‘I think Buhari is taking Nigerians for granted’


Professor Akin Oyebode
Professor Akin Oyebode




Professor of International Law and Jurisprudence, Professor Akin Oyebode has called on President Muhammadu Buhari to stop playing the role of a sole administrator.

In a monitored interview on Channels Television this evening, Oyebode also alleged that the President often waits till a foreign trip before telling Nigerians what his intensions are.

“The president needs to take Nigeria into greater confidence, I think we have been over indulgence with President Buhari and he should be constantly reminded that the people are sovereign, not himself. The way he has been pronouncing important policies and positions abroad, I think it speaks some level of taking Nigerians for granted. But I think we have gone past that,” he argued, stating further that, “He is a man who has the pan Nigeria mandate and should be constantly renew that mandate.”

The Professor however agreed that there should be a level of confidentiality in negotiations with Boko Haram terrorists. “I agree that discussing with Book Haram should be discreet, it is not something you advertise in the mass media. I’m a little bit uncomfortable that it is in France that Nigerians learnt about that development,” he said.

Oyebode would have loved the President to bare his mind to Nigerians through a Presidential media discussion like past Presidents have done. “He is more than three months in power and nothing is stopping him in addressing the nation. He has not had some of these media chat that President Obasanjo pioneered which, Goodluck Ebele Jonathan followed on. He is more than 100 days in office, maybe he is keeping things till 1st of October. The question is who really is paramount, the Nigerian people in Nigeria or Nigerians in the diaspora? I think greater relevant should be sought by people who elected him.”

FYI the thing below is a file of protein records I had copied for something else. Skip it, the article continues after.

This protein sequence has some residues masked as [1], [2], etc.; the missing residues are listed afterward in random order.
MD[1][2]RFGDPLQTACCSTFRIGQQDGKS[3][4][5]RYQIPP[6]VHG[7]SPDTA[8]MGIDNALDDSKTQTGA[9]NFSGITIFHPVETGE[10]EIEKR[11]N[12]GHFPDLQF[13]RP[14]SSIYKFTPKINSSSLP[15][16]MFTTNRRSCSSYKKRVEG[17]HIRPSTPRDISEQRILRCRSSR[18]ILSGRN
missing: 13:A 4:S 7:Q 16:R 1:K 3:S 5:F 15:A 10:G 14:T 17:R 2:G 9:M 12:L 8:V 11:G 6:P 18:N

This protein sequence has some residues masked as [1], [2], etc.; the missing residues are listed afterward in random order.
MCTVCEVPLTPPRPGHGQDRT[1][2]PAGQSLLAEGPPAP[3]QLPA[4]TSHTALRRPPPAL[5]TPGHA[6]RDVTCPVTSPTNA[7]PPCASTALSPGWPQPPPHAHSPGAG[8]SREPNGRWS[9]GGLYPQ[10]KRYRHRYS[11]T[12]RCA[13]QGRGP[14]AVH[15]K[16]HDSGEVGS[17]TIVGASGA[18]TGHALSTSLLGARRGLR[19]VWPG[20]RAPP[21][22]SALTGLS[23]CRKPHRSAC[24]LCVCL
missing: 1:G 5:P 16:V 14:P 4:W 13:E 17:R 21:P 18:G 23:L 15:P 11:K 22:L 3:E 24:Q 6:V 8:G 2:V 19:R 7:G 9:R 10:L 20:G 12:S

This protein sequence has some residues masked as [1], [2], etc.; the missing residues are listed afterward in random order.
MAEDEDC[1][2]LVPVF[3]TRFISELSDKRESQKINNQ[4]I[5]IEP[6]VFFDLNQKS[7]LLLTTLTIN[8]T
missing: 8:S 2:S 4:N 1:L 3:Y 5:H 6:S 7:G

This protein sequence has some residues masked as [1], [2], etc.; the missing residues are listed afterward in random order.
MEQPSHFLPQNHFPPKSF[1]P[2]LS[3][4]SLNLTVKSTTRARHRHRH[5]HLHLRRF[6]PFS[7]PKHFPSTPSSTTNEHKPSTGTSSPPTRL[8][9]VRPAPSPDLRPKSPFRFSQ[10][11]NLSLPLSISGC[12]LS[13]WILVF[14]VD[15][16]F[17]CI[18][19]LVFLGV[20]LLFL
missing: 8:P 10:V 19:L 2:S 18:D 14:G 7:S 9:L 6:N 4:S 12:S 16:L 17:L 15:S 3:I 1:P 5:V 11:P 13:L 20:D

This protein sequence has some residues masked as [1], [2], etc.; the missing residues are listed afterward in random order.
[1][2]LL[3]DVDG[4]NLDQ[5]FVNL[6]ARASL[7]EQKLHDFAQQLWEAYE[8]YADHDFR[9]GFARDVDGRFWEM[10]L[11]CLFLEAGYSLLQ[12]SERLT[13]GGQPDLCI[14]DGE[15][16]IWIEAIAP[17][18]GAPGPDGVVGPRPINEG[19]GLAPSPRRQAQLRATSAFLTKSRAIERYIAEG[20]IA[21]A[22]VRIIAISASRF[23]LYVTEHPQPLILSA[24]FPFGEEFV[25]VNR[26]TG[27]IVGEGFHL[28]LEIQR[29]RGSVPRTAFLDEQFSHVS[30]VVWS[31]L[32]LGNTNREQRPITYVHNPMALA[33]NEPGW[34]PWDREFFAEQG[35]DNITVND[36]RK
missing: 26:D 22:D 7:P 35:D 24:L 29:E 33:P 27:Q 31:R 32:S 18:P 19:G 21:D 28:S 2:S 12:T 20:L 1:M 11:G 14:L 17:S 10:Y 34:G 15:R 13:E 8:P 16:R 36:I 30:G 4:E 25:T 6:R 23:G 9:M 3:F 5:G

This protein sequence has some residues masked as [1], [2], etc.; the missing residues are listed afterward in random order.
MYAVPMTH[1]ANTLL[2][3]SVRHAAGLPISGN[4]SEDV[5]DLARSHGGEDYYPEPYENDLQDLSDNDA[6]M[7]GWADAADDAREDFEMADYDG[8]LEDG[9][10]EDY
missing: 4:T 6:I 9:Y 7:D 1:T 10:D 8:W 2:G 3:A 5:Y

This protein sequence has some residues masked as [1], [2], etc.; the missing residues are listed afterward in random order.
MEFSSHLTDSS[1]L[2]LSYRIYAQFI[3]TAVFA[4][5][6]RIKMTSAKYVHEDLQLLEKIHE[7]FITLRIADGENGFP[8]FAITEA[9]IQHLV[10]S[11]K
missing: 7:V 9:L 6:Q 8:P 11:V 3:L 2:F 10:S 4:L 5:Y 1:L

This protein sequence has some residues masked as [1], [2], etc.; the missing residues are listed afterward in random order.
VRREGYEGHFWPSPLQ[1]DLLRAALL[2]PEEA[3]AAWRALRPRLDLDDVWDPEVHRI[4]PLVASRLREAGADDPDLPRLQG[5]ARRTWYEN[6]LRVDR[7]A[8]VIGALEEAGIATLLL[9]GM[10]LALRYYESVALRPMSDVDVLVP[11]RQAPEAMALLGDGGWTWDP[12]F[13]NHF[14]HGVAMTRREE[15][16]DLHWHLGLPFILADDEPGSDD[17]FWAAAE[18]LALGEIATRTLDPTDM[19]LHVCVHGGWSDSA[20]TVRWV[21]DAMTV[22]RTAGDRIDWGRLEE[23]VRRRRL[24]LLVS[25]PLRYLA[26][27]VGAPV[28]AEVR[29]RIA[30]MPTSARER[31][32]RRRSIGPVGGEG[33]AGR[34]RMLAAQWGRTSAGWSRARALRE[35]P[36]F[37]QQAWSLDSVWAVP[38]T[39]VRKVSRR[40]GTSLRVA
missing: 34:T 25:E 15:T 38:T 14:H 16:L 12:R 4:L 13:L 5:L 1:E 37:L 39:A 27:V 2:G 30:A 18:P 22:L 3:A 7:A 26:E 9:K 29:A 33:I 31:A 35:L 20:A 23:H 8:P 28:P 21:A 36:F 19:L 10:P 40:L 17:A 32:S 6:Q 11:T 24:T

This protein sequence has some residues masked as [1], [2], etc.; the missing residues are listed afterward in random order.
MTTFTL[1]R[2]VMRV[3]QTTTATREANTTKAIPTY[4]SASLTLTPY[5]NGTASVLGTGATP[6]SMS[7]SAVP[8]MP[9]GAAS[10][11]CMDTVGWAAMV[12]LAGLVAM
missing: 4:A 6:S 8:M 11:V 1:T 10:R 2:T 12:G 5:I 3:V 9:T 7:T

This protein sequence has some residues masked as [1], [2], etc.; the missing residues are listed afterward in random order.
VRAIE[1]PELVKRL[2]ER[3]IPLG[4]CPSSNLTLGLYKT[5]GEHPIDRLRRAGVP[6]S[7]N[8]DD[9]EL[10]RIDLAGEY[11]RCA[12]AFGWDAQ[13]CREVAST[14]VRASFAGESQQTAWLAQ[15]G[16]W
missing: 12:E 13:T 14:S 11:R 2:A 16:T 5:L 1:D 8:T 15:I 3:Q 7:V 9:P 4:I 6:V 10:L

He however appreciates President Buhari’s alliance with France and neighbouring countries on conquering terrorism. The Professor said, “We must appreciate the initiatives of the President trying to rally the neighbouring countries behind the Nigerian efforts to contain the insurgency threats. Nigeria is surrounded by francophone countries and the fact that he has to go to France shows that he recognises the role that France has continued to play in African politics. I think the French are stake holders in the project, especially containing the Al-Qaeda in the Magreb, what they have been doing in Mali, so definitely the President wants to elicit the support of the French and mind you, France is a very important player in the AU, coming next to my record is by Germany.”

Appreciating the involvement of France in Nigerian economy, Oyebode said, “I think the stake of France in Nigerian economy is quite massive, I don’t have the record now, but I know some French companies like Michelin have departed this shore, but the French are still very much present in Nigerian economy. I think Total is here and of course, you know that France exports things like pharmaceuticals and a number of industrial goods.”

Reacting to the quality of people on the President’s team to France, Oyebode said, technocrats have been playing the roles of ministers.

“We can’t continue to allow technocrats to usurp the roles of ministers who are to drive the economy. That is one of the problems some people have with the Buhari administration. Nigerians are getting sick and tired of a one man band, I think the President should tell us his feelings about who and who are going to be ministers. He said at the end of this month and it is exactly two weeks. The Senate is on recess, he can’t continue to be a sole administrator, the ministers that ought to have accompanied him are nowhere, they have not even been announced, they have not been confirmed, they have not taken off and nature abhors vacuum, that is why technocrats have been taking the roles of ministers,” he said.

On the President’s foreign policy, the Professor of International Law and Jurisprudence said, “Nigerians are unaware of the government’s policies. “We don’t even have an idea of what his domestic policies are. Foreign policies are a reflection of domestic policies. We don’t know his economic programs. There has been a lot of noise and brouhaha about his anti-corruption war, but that is not foreign policy except to elicit the support of foreign countries, who may have the information as to where the resources have been taken to, in terms of the looted funds and in terms of repatriating the looted fund,” he said.

Story by: Dayo Emmanuel


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